Salena Alston is an involved parent. The 40-year-old mother of seven describes herself as a “liberally strict” mom who keeps track of her kids’ friends and whereabouts but also encourages their independence and accountability.
Alston wouldn’t call herself a helicopter parent per se, but it’s a trope that she sometimes identifies with, simply out of necessity. Raising black children in a predominantly white suburb of Atlanta sometimes requires an extra bit of “hovering.”
Recently, Alston and her husband saw their youngest, an 11-year-old boy, swinging on the net at their neighborhood’s tennis court with his friends, who were white. The couple decided it was time to have a talk with their son. “If someone was to walk up, you would get in more trouble than the rest of those kids,” Alston recalls telling him. “People aren’t as lenient with you as a black kid… They’re looking at you as the vandal.” Later that week, her son was sent to the principal’s office for having a weapon in his school bag—the blade of his broken pencil sharpener.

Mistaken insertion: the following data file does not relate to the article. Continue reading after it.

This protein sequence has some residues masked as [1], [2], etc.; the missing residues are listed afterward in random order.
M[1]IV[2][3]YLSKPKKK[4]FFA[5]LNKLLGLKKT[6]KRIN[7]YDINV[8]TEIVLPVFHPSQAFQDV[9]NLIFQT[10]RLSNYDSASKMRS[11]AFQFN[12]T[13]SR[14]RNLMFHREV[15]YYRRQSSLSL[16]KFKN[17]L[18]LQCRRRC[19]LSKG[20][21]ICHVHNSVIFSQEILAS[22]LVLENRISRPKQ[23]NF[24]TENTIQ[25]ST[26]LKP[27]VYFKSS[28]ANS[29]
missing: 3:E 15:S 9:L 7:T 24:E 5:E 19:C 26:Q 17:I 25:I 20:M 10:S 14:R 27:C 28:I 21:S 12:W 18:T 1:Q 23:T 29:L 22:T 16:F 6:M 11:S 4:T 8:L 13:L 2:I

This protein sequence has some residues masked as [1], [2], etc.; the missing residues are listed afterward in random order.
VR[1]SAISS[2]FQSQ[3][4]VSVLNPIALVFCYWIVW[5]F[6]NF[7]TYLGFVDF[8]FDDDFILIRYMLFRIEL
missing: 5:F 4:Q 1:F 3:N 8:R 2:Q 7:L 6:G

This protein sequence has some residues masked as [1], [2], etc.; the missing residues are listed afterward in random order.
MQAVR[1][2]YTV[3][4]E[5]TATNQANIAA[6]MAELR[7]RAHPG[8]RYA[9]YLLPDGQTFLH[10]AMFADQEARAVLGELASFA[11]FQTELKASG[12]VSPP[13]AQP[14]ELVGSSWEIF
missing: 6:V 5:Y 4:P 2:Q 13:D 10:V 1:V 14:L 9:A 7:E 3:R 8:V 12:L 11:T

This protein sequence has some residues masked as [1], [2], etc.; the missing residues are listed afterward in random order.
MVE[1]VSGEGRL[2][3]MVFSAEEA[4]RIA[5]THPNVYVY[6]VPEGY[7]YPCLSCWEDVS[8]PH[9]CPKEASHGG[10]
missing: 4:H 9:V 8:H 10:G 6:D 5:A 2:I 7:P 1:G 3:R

Earlier this year, Alston’s 13-year-old daughter got in trouble for having an orange in her hand when she boarded the bus, a violation of a rule against eating on the ride to school. The bus driver called in a school resource officer—a uniformed policeman—to reprimand her. Alston was livid, especially since the interaction with the officer would be noted in her child’s disciplinary file. “I talked to every supervisor that I could talk to,” she says, and she directly confronted the bus driver to help her understand the impact of her actions: “She’s a young black child, and this looks really bad on her record.”